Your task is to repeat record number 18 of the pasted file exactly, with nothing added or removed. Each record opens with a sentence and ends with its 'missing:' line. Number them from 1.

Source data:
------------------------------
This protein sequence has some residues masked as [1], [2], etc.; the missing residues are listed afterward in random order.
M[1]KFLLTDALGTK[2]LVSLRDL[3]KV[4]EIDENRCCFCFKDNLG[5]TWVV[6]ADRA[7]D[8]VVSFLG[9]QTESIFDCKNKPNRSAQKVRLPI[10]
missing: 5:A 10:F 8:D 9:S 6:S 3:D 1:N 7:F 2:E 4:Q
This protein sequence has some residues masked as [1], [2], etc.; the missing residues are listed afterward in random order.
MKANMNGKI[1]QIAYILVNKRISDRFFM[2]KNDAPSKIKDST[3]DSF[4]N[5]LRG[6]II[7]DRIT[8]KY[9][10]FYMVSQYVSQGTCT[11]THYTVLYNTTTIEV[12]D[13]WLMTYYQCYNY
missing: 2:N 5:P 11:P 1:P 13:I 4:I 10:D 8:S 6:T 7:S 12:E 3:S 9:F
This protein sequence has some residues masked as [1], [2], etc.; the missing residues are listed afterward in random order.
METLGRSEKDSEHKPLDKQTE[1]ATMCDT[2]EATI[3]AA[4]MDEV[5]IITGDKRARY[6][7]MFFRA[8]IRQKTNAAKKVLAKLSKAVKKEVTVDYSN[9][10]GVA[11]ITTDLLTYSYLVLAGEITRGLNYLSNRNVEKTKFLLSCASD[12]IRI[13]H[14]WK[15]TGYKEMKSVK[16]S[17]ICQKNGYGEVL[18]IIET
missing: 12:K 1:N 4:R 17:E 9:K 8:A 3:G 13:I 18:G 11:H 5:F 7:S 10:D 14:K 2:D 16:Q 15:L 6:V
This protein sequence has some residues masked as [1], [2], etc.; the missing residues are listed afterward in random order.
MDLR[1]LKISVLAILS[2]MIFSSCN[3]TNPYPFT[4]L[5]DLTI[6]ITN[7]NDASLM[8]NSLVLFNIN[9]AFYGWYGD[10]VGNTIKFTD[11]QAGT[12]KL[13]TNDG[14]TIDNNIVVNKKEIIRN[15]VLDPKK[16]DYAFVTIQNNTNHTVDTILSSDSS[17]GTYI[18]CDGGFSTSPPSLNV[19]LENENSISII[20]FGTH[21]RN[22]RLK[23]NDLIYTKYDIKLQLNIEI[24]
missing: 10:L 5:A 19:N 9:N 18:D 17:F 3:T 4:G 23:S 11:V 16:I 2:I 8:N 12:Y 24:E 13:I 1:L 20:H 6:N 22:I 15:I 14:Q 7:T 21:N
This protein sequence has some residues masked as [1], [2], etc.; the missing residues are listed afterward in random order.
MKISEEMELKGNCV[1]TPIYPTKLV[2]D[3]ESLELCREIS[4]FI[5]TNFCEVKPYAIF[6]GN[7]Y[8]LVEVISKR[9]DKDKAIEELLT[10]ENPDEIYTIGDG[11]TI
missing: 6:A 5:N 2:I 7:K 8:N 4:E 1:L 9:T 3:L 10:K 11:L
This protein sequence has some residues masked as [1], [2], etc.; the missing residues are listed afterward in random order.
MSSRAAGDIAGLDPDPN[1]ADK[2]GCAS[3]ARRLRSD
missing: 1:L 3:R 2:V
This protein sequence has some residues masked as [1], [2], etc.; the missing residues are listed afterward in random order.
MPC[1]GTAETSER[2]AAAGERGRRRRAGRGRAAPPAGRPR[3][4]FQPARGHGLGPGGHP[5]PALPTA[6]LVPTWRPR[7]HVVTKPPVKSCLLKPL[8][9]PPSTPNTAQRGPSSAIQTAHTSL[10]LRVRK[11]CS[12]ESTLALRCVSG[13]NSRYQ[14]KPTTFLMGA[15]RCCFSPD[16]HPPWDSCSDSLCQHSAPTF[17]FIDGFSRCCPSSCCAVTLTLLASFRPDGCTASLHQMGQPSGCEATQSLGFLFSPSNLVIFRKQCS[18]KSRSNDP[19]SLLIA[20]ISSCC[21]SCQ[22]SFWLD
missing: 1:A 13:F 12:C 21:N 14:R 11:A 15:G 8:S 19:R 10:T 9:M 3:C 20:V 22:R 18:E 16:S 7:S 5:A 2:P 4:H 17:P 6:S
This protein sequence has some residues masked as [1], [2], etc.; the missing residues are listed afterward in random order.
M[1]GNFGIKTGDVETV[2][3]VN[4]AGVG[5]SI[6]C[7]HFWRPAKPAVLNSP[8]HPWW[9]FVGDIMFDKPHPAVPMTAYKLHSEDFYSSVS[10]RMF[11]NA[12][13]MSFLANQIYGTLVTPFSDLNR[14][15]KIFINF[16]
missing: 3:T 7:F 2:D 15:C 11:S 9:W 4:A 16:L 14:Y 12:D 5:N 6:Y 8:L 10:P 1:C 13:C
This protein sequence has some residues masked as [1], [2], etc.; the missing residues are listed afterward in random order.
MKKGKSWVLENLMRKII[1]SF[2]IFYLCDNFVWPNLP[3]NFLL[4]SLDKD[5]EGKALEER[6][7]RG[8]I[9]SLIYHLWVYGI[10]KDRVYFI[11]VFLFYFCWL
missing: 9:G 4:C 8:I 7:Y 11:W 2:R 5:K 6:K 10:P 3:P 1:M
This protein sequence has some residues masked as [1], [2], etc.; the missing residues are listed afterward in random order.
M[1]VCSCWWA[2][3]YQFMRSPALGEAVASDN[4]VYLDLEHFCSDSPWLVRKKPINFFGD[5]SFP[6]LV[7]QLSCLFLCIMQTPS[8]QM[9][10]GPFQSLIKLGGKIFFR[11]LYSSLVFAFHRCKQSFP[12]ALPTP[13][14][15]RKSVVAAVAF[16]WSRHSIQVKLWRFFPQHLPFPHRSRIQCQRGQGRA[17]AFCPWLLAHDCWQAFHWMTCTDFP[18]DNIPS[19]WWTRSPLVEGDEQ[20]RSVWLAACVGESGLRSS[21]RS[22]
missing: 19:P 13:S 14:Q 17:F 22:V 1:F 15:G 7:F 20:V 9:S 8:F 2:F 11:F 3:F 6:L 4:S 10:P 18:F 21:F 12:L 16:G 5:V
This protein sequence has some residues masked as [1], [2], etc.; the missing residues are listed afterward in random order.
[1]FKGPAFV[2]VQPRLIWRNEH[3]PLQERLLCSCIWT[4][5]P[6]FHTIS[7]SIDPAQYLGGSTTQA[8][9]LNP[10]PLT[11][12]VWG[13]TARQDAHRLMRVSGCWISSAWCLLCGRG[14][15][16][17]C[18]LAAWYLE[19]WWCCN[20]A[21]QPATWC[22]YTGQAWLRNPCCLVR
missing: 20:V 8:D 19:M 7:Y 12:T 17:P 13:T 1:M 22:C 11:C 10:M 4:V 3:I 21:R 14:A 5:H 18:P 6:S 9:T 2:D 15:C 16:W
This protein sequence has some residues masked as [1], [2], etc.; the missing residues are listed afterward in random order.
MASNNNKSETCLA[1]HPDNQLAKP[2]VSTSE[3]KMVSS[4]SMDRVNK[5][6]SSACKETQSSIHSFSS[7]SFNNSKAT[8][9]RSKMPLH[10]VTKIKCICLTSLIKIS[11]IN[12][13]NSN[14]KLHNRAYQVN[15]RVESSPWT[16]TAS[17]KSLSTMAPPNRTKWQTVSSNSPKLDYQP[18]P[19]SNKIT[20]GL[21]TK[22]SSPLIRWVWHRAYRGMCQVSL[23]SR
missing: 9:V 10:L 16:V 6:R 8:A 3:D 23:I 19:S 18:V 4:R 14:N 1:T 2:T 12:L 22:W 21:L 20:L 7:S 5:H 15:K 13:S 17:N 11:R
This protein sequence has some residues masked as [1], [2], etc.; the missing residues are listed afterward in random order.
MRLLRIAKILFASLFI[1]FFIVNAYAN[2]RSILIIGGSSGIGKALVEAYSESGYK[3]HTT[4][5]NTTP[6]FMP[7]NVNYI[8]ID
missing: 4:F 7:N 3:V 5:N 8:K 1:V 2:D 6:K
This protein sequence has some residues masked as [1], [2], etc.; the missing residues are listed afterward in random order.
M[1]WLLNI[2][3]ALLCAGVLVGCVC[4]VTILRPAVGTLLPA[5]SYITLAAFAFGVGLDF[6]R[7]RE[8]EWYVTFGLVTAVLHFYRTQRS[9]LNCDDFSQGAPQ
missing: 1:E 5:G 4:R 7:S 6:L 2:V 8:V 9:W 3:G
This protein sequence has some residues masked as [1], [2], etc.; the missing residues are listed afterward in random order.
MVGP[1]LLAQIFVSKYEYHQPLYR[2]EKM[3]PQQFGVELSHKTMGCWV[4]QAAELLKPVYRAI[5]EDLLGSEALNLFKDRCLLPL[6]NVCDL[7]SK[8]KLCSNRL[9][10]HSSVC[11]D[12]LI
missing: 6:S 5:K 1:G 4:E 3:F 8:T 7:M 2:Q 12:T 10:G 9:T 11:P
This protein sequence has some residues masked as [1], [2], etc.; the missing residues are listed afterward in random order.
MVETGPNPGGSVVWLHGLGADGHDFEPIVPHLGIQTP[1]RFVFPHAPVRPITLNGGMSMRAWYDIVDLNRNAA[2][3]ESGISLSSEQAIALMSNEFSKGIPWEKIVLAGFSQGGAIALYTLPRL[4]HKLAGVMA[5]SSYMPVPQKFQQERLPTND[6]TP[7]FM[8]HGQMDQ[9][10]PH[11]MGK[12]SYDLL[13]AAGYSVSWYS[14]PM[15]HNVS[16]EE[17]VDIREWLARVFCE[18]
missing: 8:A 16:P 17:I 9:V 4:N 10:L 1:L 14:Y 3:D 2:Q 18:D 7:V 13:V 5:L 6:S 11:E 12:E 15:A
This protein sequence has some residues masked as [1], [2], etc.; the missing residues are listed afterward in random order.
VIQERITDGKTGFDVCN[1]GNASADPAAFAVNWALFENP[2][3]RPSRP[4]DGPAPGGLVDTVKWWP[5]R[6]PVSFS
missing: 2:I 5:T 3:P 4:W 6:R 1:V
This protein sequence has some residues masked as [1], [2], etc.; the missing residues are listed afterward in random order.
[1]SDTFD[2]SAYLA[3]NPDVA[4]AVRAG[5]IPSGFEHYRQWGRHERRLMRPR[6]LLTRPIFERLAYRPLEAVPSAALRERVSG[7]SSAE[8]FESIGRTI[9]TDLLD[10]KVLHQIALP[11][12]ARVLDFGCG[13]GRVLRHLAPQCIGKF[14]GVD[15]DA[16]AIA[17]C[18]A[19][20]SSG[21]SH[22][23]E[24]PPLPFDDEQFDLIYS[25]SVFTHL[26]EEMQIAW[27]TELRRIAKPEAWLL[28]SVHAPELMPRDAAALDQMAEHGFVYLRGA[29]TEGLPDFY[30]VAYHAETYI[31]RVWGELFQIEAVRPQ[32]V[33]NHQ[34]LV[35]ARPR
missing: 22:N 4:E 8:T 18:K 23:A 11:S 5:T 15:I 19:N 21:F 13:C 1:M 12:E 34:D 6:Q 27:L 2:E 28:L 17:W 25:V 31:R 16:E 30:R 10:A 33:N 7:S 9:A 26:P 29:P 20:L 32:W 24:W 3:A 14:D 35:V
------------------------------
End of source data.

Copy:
This protein sequence has some residues masked as [1], [2], etc.; the missing residues are listed afterward in random order.
[1]SDTFD[2]SAYLA[3]NPDVA[4]AVRAG[5]IPSGFEHYRQWGRHERRLMRPR[6]LLTRPIFERLAYRPLEAVPSAALRERVSG[7]SSAE[8]FESIGRTI[9]TDLLD[10]KVLHQIALP[11][12]ARVLDFGCG[13]GRVLRHLAPQCIGKF[14]GVD[15]DA[16]AIA[17]C[18]A[19][20]SSG[21]SH[22][23]E[24]PPLPFDDEQFDLIYS[25]SVFTHL[26]EEMQIAW[27]TELRRIAKPEAWLL[28]SVHAPELMPRDAAALDQMAEHGFVYLRGA[29]TEGLPDFY[30]VAYHAETYI[31]RVWGELFQIEAVRPQ[32]V[33]NHQ[34]LV[35]ARPR
missing: 22:N 4:E 8:T 18:K 23:A 11:S 5:T 15:I 19:N 21:F 13:C 1:M 12:E 34:D 6:Q 27:L 2:E 28:L 17:W 25:V 31:R 16:E 30:R 10:A 33:N 7:S 9:A 26:P 29:P 20:L 32:W 24:W 3:A 14:D 35:V